The first port of call for an examination of bias in media coverage of the teens' murders is naturally the Guardian, one of the largest purveyors of the anti-Israel narrative. But it would be a mistake to focus there exclusively, as such coverage is, sadly, ubiquitous.
News stories during the weeks before the discovery of the bodies included a predictable emphasis on the settlements, a pictorial focus on Palestinian suffering and a failure to report the context of incitement.
Several stories falsely reported that the teens were "settlers", a pejorative term used to position Israeli victims of terror as somehow deserving their fate. The Guardian and Independent suggested this, although both errors were later corrected following our complaints. But the Economist has refused to correct their false characterisation of the teens as "three young Jewish settlers".
Most photos focused on the Israeli military response, rather than the boys or their families. A Daily Mail article stood out as the worst example: 16 photos depicting Israeli military operations near Hebron.
Other examples of selective reporting include the fact that none of the articles mentioned the support expressed by some Palestinians for the kidnapping, while several found space to mention a marginal Israeli Facebook group calling for the killing of terrorists.
There was, inevitably, a common focus on Israel's "disproportionate response" to the killings. The Guardian's Jerusalem correspondent re-tweeted a colleague who, on learning of the deaths, said his main fear pertained to IDF "reprisals" against Palestinian civilians. A Guardian editorial warned Israel against "lashing out indiscriminately" at "all Palestinians for the actions of a few".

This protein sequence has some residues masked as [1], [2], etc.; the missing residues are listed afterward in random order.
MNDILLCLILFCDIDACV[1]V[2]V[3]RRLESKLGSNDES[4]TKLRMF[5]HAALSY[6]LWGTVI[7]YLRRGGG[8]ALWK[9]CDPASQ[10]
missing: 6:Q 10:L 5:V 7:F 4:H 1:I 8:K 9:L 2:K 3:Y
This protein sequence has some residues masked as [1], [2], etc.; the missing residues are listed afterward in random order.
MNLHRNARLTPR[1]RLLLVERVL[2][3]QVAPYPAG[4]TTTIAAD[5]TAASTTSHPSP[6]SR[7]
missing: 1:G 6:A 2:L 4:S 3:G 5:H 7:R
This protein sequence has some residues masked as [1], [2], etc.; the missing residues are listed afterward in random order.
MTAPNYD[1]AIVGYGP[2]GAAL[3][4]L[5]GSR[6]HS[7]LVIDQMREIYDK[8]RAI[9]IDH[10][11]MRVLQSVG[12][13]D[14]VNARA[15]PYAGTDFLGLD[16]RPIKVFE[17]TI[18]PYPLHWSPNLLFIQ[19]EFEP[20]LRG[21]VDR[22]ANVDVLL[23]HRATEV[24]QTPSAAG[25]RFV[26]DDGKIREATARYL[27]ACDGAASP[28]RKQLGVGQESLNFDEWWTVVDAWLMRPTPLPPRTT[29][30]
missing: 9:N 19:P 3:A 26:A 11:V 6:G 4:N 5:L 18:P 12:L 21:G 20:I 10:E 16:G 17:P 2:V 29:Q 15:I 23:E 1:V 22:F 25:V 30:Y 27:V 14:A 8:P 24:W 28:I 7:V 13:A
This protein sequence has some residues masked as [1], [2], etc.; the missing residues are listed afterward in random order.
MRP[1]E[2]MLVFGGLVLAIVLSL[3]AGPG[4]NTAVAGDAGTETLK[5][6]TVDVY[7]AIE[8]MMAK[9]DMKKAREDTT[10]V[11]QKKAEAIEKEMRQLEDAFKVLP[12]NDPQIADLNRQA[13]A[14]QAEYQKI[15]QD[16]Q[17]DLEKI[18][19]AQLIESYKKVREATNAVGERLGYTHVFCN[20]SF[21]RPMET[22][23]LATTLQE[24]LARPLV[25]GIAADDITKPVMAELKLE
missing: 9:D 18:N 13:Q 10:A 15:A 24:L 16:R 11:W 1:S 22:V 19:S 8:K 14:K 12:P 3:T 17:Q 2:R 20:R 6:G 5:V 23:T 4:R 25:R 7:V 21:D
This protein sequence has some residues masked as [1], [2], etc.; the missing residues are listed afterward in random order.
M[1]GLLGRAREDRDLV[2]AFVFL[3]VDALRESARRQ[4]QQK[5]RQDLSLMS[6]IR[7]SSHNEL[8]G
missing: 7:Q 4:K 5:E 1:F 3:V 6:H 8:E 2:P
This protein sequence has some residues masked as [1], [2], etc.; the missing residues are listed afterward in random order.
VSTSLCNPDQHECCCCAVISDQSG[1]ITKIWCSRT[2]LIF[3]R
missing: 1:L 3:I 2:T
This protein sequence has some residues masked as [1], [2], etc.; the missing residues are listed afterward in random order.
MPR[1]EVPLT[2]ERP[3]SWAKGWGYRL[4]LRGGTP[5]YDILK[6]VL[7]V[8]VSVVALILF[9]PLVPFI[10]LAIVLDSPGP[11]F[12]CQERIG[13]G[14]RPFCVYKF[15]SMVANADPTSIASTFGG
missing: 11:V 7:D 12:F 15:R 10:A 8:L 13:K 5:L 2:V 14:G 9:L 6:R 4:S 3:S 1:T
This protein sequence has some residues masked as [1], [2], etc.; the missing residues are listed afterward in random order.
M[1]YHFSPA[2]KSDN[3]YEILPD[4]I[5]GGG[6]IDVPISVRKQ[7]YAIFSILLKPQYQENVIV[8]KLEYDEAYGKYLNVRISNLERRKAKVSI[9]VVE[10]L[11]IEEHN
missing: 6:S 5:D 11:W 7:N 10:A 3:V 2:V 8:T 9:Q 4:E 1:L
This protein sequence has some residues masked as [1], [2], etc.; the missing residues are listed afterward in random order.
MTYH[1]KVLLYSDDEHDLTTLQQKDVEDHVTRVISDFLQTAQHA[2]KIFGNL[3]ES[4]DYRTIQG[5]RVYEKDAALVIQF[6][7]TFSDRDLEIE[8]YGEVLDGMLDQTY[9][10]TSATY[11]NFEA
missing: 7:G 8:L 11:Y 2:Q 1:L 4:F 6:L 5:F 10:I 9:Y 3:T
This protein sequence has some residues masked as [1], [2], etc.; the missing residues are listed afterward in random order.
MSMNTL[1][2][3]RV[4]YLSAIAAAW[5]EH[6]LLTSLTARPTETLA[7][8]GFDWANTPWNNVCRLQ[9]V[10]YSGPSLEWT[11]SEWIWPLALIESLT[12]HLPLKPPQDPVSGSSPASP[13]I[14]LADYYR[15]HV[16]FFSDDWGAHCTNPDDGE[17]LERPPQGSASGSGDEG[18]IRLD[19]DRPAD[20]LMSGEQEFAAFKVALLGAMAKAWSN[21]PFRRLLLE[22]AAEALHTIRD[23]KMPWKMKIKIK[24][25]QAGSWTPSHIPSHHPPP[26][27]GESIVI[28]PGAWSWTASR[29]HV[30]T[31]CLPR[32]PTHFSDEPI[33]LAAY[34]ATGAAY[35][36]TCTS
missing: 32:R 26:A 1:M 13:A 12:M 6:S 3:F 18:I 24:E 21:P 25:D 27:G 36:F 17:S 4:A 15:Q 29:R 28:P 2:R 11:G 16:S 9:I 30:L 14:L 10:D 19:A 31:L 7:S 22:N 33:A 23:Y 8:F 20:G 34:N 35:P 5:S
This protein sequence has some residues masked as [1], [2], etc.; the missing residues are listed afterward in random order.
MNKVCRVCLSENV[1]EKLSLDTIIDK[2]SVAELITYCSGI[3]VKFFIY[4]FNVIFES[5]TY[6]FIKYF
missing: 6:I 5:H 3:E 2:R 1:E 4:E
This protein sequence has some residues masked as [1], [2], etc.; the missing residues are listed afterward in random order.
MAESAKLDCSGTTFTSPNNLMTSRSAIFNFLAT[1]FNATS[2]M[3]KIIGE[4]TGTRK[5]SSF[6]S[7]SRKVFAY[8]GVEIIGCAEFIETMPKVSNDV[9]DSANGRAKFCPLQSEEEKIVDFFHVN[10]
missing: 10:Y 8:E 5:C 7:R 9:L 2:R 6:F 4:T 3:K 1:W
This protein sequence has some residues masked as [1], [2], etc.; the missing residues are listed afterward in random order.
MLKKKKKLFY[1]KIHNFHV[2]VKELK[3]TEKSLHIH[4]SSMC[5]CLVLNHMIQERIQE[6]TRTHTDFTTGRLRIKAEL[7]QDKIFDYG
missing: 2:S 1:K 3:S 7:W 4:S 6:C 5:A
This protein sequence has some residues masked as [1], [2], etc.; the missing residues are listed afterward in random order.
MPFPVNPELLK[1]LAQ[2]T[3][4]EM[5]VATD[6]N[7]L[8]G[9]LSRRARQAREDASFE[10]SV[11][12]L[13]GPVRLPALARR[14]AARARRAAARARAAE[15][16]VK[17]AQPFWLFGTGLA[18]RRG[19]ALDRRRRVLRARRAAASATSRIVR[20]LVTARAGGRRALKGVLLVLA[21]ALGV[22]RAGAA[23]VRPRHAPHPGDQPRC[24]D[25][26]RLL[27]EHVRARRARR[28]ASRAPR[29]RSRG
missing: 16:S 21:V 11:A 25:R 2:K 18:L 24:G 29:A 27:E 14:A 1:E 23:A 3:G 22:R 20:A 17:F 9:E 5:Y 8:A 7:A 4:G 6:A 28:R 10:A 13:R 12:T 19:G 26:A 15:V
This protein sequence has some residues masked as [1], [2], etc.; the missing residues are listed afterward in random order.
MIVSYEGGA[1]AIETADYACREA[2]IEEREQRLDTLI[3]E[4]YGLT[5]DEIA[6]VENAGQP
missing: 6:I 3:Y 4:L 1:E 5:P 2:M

A Financial Times feature focused on "fears of retaliation by settlers and a tough military response", and an Economist article on an entirely different subject managed to inveigh against the "unjustified suffering" likely to be inflicted upon innocent Palestinians. A story in the Independent also emphasised "Palestinians' fear of Israeli collective punishment".
In short, stories were typically aligned with the UK media's preferred narrative - Israeli aggression and Palestinian victimhood. UK readers, however, have a right to demand higher standards, in which facts, balance and objectivity take precedence over the kind of agenda-driven journalism which continues to compromise UK media coverage of the Middle East.